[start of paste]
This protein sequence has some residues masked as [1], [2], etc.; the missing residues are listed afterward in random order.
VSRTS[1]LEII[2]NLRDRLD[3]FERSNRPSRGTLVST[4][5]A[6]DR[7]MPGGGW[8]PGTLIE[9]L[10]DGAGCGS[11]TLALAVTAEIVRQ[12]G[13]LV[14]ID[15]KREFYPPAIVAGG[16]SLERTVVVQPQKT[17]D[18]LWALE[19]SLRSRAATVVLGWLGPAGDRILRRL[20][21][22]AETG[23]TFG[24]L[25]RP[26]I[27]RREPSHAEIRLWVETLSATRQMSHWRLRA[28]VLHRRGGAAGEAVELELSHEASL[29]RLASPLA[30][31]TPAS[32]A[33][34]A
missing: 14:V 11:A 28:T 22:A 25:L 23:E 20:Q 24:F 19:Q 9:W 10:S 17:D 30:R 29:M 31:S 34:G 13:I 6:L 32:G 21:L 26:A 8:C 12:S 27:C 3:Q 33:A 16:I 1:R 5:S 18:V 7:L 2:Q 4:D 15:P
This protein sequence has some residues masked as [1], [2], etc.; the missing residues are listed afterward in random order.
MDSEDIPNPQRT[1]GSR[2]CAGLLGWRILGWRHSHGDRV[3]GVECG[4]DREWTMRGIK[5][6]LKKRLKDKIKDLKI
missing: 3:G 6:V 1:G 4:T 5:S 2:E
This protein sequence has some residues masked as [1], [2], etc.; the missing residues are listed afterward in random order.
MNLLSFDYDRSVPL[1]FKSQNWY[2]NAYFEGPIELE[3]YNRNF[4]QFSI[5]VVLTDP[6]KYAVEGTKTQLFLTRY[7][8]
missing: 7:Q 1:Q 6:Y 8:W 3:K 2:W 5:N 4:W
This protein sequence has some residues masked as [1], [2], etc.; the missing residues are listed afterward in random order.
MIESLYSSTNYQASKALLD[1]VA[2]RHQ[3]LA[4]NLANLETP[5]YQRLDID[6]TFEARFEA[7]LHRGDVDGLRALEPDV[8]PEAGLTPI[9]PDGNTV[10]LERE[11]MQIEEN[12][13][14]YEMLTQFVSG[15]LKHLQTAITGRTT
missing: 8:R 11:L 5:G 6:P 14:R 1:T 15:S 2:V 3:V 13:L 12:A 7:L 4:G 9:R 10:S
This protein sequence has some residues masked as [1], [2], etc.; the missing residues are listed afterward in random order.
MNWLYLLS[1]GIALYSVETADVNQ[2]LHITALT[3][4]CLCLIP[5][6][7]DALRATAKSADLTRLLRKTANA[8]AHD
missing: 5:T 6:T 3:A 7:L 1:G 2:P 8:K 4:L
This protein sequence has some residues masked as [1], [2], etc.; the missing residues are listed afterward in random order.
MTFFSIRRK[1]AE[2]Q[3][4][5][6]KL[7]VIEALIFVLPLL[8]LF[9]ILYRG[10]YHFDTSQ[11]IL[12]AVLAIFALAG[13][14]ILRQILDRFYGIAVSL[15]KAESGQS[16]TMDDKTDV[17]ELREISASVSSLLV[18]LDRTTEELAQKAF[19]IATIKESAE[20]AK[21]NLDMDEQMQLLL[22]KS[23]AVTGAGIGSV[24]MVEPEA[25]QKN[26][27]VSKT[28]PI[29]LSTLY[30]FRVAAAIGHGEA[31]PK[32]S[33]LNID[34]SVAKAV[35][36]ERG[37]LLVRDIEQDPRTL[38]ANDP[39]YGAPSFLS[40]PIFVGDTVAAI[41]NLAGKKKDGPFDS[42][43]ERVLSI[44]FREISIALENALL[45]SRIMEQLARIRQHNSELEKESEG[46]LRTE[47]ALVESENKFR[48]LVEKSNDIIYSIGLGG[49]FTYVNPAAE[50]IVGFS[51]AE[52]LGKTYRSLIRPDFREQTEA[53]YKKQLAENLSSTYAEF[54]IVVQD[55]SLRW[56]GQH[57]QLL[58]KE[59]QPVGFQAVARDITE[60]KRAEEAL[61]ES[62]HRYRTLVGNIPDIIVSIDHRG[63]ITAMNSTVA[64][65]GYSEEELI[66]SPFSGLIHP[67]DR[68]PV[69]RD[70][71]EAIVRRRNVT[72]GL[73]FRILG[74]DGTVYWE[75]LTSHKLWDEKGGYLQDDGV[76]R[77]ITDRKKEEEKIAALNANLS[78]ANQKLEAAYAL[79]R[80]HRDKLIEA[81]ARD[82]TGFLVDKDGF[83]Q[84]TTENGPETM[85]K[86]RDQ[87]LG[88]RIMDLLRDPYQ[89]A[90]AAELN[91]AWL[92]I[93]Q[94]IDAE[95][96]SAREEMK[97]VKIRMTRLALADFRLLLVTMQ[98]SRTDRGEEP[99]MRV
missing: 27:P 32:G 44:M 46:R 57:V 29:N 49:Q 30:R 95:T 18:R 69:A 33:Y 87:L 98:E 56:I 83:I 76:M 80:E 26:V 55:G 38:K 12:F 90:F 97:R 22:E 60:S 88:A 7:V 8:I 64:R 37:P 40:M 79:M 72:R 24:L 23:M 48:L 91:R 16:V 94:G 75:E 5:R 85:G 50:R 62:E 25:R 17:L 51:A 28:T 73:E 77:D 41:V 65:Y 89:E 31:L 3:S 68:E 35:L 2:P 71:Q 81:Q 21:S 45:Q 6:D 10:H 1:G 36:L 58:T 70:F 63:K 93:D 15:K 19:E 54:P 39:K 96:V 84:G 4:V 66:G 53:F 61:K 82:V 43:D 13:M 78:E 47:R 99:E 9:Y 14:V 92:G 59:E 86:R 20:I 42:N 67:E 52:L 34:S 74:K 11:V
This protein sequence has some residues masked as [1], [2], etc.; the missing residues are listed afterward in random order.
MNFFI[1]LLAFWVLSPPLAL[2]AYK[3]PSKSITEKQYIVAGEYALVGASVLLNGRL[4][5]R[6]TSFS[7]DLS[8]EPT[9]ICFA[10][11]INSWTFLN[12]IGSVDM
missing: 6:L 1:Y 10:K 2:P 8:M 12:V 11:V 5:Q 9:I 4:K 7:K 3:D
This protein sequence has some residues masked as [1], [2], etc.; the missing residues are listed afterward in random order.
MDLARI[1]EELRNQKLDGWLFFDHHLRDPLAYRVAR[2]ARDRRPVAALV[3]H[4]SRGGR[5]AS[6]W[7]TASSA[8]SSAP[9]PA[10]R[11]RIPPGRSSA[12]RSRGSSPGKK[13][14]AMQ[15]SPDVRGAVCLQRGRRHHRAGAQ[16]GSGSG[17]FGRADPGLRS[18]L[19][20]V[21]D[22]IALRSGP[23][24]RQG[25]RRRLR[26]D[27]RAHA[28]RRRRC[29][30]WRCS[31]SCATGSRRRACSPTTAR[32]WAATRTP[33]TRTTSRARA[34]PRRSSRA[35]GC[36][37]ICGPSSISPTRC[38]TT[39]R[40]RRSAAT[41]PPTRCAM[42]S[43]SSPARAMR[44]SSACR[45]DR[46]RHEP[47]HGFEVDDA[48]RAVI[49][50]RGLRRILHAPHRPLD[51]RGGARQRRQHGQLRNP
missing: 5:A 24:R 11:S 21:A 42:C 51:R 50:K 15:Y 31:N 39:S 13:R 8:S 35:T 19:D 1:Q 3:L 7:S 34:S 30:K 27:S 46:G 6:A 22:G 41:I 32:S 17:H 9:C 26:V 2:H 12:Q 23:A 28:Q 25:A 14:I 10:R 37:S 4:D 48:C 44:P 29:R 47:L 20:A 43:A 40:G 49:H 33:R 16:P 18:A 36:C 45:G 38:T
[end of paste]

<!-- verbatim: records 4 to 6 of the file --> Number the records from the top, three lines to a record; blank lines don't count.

This protein sequence has some residues masked as [1], [2], etc.; the missing residues are listed afterward in random order.
MIESLYSSTNYQASKALLD[1]VA[2]RHQ[3]LA[4]NLANLETP[5]YQRLDID[6]TFEARFEA[7]LHRGDVDGLRALEPDV[8]PEAGLTPI[9]PDGNTV[10]LERE[11]MQIEEN[12][13][14]YEMLTQFVSG[15]LKHLQTAITGRTT
missing: 8:R 11:L 5:G 6:P 14:R 1:T 15:S 2:V 3:V 13:L 12:A 7:L 4:G 9:R 10:S
This protein sequence has some residues masked as [1], [2], etc.; the missing residues are listed afterward in random order.
MNWLYLLS[1]GIALYSVETADVNQ[2]LHITALT[3][4]CLCLIP[5][6][7]DALRATAKSADLTRLLRKTANA[8]AHD
missing: 5:T 6:T 3:A 7:L 1:G 2:P 8:K 4:L
This protein sequence has some residues masked as [1], [2], etc.; the missing residues are listed afterward in random order.
MTFFSIRRK[1]AE[2]Q[3][4][5][6]KL[7]VIEALIFVLPLL[8]LF[9]ILYRG[10]YHFDTSQ[11]IL[12]AVLAIFALAG[13][14]ILRQILDRFYGIAVSL[15]KAESGQS[16]TMDDKTDV[17]ELREISASVSSLLV[18]LDRTTEELAQKAF[19]IATIKESAE[20]AK[21]NLDMDEQMQLLL[22]KS[23]AVTGAGIGSV[24]MVEPEA[25]QKN[26][27]VSKT[28]PI[29]LSTLY[30]FRVAAAIGHGEA[31]PK[32]S[33]LNID[34]SVAKAV[35][36]ERG[37]LLVRDIEQDPRTL[38]ANDP[39]YGAPSFLS[40]PIFVGDTVAAI[41]NLAGKKKDGPFDS[42][43]ERVLSI[44]FREISIALENALL[45]SRIMEQLARIRQHNSELEKESEG[46]LRTE[47]ALVESENKFR[48]LVEKSNDIIYSIGLGG[49]FTYVNPAAE[50]IVGFS[51]AE[52]LGKTYRSLIRPDFREQTEA[53]YKKQLAENLSSTYAEF[54]IVVQD[55]SLRW[56]GQH[57]QLL[58]KE[59]QPVGFQAVARDITE[60]KRAEEAL[61]ES[62]HRYRTLVGNIPDIIVSIDHRG[63]ITAMNSTVA[64][65]GYSEEELI[66]SPFSGLIHP[67]DR[68]PV[69]RD[70][71]EAIVRRRNVT[72]GL[73]FRILG[74]DGTVYWE[75]LTSHKLWDEKGGYLQDDGV[76]R[77]ITDRKKEEEKIAALNANLS[78]ANQKLEAAYAL[79]R[80]HRDKLIEA[81]ARD[82]TGFLVDKDGF[83]Q[84]TTENGPETM[85]K[86]RDQ[87]LG[88]RIMDLLRDPYQ[89]A[90]AAELN[91]AWL[92]I[93]Q[94]IDAE[95][96]SAREEMK[97]VKIRMTRLALADFRLLLVTMQ[98]SRTDRGEEP[99]MRV
missing: 27:P 32:G 44:M 46:R 57:V 29:N 49:Q 30:R 95:T 18:R 69:A 33:Y 87:L 98:E 56:I 83:I 76:M 80:E 26:V 55:G 38:K 12:F 90:F 97:R 22:E 60:S 88:A 7:V 8:I 64:R 37:P 40:M 79:M 72:R 24:L 23:M 48:L 91:R 16:V 94:G 75:E 5:R 85:G 50:R 62:E 25:R 17:L 51:A 28:T 73:E 77:D 41:V 65:Y 89:E 31:L 3:S 68:E 35:L 2:P 71:Q 81:Q 21:S 45:Q 6:D 10:H 1:G 36:L 58:T 70:F 63:K 93:D 15:K 19:E 54:P 39:K 96:V 84:G 4:V 66:G 53:F 61:K 82:V 43:D 13:M 78:E 47:R 99:E 9:Y 14:V 92:G 59:E 86:R 20:I 42:N 67:E 52:L 34:S 74:K 11:V